Though the United States has separation of church and state, it does not mean that religious figures and bodies can't take political stands. And that is what the president of the U.S. Conference of Catholic Bishops did earlier this month. While it is unknown if he was speaking as an individual or on behalf of the U.S. Conference of Catholic Bishops, it is clear that he wants the House of Representatives to work on immigration reform.
Without further information, it is not entirely clear what aspects of immigration reform the archbishop was calling for, but it likely has something to do with creating a path toward legal permanent residency for the millions of people outside of the immigration system. Providing people who continue to live in the U.S. after their visas have expired or who never had visas to begin with has been one of the most contentious aspects of immigration reform.
But that is not the only aspect of immigration reform that is on the table. There are many people in the U.S., lawmakers included, who want to make it easier for American-trained graduates in science, technology, engineering and mathematics to change their student visas to work visas. The idea is that if these recent graduates can work in the U.S., they can bring their science skills to the American economy after the U.S. government has spent so much to subsidize their education.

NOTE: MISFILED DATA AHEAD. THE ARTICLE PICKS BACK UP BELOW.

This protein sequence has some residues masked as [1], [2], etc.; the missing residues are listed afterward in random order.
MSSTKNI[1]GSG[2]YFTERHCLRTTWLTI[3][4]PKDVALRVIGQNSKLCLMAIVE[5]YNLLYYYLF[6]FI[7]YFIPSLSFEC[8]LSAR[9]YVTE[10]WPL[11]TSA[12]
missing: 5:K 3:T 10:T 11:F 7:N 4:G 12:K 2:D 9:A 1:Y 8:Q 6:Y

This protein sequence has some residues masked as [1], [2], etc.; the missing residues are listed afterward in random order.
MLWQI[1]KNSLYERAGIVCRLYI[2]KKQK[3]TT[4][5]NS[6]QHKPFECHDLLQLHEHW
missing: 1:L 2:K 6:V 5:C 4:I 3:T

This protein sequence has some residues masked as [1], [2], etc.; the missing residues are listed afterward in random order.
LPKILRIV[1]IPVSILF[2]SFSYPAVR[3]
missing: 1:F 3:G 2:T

Of course, immigration reform does raise a lot of different opinions, but the president of the U.S. Conference of Catholic Bishops notes that the current system can tear apart the families to which they pastor.
Source: FOX News, "U.S. Catholic bishops call for immigration reform," June 5, 2014